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Volume 16, Issue 46 - November 13 - November 19, 2008
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The Bay Gardener by Dr. Frank Gouin

Keeping Plants Happy Indoors

Learn to balance food, light and water

Daylight hours are getting short, days are becoming cooler and the intensity of light in the home will be considerably less than the plants were experiencing outdoors. When you combine all of these important growth factors with moving plants indoors, you’ll need to modify feeding practices. Unless you are placing your plants under artificial indoor lighting to extend the day length, most houseplants almost stop growing after being brought indoors. Thus it is important that you stop feeding for at least one month. But don’t neglect their irrigation needs.

There is a tendency to overwater houseplants when they are initially brought indoors. To know when to water, press your finger firmly into the potting medium. If the medium feels cool and moist, don’t water. If the medium feels warm and dry, add sufficient water so that an excess can be seen draining through the bottom of the pot. 

If the leaves on your plant begin to turn yellow, this is a clear indication that there is insufficient light to satisfy their needs. Houseplants that are grown outdoors tend to have thicker leaves than plants grown indoors. Thinner leaves tend to burn when plants are moved outdoors in the spring and summer months.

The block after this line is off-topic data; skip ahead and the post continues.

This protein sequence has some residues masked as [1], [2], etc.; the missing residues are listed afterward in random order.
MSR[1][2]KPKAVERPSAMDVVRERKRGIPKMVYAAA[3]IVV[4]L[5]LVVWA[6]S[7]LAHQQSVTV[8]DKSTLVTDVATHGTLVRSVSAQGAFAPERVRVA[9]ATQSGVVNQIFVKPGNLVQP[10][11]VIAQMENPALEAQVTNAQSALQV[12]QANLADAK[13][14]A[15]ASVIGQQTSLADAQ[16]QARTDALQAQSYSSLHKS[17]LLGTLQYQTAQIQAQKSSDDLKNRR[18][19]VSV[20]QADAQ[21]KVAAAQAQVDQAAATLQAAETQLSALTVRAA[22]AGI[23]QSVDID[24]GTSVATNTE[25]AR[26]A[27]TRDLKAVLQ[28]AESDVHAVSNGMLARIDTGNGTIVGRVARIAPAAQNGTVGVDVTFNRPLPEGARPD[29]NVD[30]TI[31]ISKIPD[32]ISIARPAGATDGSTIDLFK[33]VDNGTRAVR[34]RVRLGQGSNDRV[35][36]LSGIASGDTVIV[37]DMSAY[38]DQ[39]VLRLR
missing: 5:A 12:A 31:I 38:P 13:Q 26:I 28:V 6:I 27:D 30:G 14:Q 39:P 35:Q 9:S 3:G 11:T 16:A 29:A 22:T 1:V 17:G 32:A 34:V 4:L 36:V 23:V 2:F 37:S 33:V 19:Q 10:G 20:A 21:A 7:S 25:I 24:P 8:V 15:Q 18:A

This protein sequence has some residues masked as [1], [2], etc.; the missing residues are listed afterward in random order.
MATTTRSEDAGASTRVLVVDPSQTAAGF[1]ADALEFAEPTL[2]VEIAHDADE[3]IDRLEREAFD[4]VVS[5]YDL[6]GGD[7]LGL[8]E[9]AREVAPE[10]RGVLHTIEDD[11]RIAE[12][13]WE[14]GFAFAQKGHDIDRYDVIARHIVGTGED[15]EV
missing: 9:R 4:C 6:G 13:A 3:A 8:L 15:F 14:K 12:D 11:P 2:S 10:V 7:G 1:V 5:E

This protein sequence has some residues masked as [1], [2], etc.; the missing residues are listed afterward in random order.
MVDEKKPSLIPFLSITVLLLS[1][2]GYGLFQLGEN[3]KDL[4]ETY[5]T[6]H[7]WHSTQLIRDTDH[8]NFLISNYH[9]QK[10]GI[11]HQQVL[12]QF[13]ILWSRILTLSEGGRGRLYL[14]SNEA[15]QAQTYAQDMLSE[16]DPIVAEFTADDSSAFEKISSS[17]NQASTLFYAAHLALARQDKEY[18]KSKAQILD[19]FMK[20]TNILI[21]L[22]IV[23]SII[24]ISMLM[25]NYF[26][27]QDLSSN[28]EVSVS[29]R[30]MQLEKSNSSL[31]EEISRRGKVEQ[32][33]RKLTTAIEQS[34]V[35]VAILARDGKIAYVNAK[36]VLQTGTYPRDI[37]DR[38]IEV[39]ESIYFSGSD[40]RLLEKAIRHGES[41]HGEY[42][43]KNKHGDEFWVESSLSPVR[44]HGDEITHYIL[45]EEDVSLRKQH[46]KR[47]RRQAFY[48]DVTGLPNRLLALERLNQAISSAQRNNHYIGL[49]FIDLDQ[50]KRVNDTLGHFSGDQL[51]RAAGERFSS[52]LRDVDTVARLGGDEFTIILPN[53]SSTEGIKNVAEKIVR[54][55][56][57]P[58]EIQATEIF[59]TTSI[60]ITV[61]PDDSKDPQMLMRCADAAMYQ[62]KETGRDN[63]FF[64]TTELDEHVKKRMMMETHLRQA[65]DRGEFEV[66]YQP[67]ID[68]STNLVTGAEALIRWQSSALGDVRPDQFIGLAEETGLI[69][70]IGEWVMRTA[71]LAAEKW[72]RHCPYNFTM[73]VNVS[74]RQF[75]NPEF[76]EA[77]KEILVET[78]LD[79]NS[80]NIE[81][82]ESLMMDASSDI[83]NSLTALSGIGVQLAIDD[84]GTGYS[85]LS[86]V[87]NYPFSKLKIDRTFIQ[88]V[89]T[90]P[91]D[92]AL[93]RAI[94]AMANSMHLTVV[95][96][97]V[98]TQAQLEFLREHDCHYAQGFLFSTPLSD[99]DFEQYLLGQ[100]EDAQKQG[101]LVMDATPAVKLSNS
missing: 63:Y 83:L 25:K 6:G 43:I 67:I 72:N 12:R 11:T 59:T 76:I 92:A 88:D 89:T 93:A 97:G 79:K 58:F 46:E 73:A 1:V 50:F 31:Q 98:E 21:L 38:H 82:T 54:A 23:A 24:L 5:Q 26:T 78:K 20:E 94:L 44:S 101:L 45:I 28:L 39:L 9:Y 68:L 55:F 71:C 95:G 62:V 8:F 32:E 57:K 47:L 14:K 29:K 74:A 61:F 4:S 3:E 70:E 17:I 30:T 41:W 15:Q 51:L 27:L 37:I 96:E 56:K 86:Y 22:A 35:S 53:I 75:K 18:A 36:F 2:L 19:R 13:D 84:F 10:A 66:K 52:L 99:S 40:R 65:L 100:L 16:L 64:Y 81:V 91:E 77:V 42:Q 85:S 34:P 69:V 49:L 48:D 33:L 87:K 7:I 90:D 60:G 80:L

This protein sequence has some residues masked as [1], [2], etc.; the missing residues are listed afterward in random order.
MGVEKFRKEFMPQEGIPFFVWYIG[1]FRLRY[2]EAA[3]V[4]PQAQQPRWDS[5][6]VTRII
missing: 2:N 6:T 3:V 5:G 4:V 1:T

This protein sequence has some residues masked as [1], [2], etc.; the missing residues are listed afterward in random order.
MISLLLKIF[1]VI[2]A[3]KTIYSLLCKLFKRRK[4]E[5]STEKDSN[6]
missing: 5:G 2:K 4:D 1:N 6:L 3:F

There is nothing that can be done to prevent yellowing and loss of leaves other than providing additional lighting. Growlux lights are ideal for growing plants, but they must be placed within inches of the foliage to provide maximum intensity. Supplementing Growlux lights with two or more 40- to 60-watt incandescent bulbs will help considerably, allowing more space between the light source and the plant. Light the plant for at least 10 hours for the first two to three weeks.

In Florida and California, foliage plants are grown outdoors because they reach marketable size more rapidly. This practice is used by the commercial growers prior to shipping their plants north so that their foliage will not turn yellow and drop after they arrive at their destination.

Diagnosing Cherry Laurel Trouble

Q Your column in Bay Weekly is a great source of information on local gardening, and it’s one of my must-reads each week.

Could you please give me some guidance on how to treat a rampant case of fungus that has overtaken my beautiful Otto Lukens cherry laurel shrub? It is one of my foundation plantings, and I’m concerned that the disease will spread. Most branches of the laurel are covered with a white powdery substance, many leaves have turned brown and some branches have withered. I have sprayed the shrub with the fungicide Serenade, but it doesn’t seem to be working. Is there anything else I can do to save this shrub? Or is it a goner and should it be removed before it infects other plantings?

Many thanks for your expert advice!

–Marie Loucks, via email

A I do not know of a white fungus that attacks cherry laurel. It sounds to me that you have a very bad infestation of oyster shell scale. Examine the branches and stems for any white crusty areas. If you look closely with a hand lens, you might notice that they look something like miniature oysters.

Spray the plants thoroughly with a four-percent solution of horticultural oil, summer oil or volch oil. They are all the same. The oil will suffocate the scale.

Ask Dr. Gouin your questions at All questions will appear in Bay Weekly. Please include your name and address.

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